Cameroon: Seemoh Networks launches a data and voice MVNO with former incumbent Camtel

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MVNOs have been slow to take off in Africa as mobile operators have been reluctant to let go of any income. They would argue that many markets have not matured to the point where the kind of segmentation MVNOs provide might work. Therefore what’s happening in Cameroon may yet set a precedent for the rest of the continent. This week sees the launch of SMS Mobility which is pitching itself as primarily a data MVNO and it joins voice MVNO Eto’o Telecom. Russell Southwood spoke to Manfred Tubman, CEO of SMS Mobility about the launch.

It’s been a long and winding road for Manfred Tubman to the launch of SMS Mobility. He started the company that runs the MVNO – Seemoh International Global Telecom Solutions – twelve years ago in the USA to provide VoiP and ring-back services to Camtel. It then started working as a contractor implementing network and opened a local company Seemoh Network Solutions.

All this led to discussions with Camtel about further areas of co-operation. It then provided terminals for Camtel’s CDMA 2000 service. Two years later it proposed to sell phone contracts to companies on the American model where you get a free phone and pay a fixed monthly fee for calls. This reseller role meant it grew a client base of 300 with ARPUs of around US$20 per month.

So out of this came the proposal for the data MVNO SMS Mobility. According to Tubman:”The two mobile operators in Cameroon are doing a very poor job with data on 2G. We have a 100, 000 lines capacity on the Camtel network. We want people to be able to stay connected via their mobile phone or a smartphone and a tablet. We’re focused on the mobile Internet.”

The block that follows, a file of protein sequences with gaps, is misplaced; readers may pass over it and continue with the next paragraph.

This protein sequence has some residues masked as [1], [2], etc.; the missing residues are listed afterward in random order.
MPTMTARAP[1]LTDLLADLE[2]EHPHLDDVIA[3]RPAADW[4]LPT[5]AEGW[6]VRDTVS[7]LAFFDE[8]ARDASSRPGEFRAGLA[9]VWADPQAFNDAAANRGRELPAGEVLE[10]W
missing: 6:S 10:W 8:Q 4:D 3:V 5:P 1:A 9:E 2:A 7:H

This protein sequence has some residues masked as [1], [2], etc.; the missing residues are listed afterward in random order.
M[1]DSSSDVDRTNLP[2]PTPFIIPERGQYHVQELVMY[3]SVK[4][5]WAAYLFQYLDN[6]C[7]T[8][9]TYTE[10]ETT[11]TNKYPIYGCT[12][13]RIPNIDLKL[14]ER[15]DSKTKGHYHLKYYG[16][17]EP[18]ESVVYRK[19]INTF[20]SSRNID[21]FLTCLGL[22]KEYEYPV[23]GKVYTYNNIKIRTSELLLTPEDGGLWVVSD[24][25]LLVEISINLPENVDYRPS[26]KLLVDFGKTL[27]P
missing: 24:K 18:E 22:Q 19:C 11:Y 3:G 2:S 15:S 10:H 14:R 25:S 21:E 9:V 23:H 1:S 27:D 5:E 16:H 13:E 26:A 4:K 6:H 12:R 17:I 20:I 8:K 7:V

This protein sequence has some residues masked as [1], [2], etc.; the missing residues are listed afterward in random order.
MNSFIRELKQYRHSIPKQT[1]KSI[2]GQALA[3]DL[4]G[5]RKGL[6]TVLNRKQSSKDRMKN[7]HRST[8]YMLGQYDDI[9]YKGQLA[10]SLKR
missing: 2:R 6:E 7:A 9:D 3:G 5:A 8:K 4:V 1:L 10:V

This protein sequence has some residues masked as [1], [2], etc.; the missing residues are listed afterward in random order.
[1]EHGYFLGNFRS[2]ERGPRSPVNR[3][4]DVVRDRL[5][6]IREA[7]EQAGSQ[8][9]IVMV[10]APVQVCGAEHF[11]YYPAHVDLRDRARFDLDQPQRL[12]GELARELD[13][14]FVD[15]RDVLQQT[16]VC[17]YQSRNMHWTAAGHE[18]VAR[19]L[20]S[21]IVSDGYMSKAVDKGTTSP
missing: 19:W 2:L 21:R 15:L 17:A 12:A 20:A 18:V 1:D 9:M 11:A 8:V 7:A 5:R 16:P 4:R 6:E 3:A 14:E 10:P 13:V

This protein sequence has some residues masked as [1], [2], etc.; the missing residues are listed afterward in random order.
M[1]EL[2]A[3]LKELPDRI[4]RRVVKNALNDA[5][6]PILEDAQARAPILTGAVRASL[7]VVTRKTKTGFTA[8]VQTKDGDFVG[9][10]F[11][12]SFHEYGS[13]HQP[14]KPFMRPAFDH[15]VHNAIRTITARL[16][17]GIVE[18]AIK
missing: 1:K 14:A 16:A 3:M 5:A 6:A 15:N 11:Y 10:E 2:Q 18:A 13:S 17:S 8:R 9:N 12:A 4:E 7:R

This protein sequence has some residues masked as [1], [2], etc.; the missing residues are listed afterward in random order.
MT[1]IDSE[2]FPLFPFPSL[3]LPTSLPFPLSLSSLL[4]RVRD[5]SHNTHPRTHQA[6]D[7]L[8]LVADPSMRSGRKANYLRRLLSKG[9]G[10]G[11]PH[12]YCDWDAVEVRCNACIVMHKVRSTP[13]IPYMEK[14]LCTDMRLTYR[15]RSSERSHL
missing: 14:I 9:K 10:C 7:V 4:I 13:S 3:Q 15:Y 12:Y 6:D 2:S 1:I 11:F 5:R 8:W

“We will offer corporate customers maximum speeds of 2.4 mbps. No-one is currently offering above 1 mbps. We’re going to start with EVDO RevA and move to RevB. These speeds will blow things out of the ballpark. There is a pent-up demand for good quality Internet.”

Using various data, he argues that Internet users have grown 27% since 2010:”Infrastructure has improved and high speed Internet is now possible but the current price point is prohibitive. We think that there will be 15% growth per year. Next year we will have grown subscriber levels to 100,000, for both data and voice. We can do voice but we’re competing on data.” The licensing position is that they are a reseller licensed by the regulator ART.

Currently a tablet in Cameroon will cost a user around US$800:”This is way above what the middle class wage earner can afford”. It will be importing and selling tablets at half that price and offering smartphones for US$200. This may not sound as low as it can go but in the uncompetitive Cameroonian market with its duopoly of mobile operators, it’s bound to have an impact.

Tubman is also focused on the need to provide local content:”There’s a lot of internet content that’s not local. As one example, we intend to provide all users with a weather app to check local conditions and there are other product ideas in the pipeline.”

“There’s a need for tech support for data devices and we will be helping customers get answers to questions, either in person or online.”

There is already a voice MVNO called Eto’o Telecom which has been launched on the Orange network. It is run by Charles Gueret, who is captain of the Cameroon national football team who has some of the personal brand charisma of say Richard Branson in relation to Virgin Mobile.

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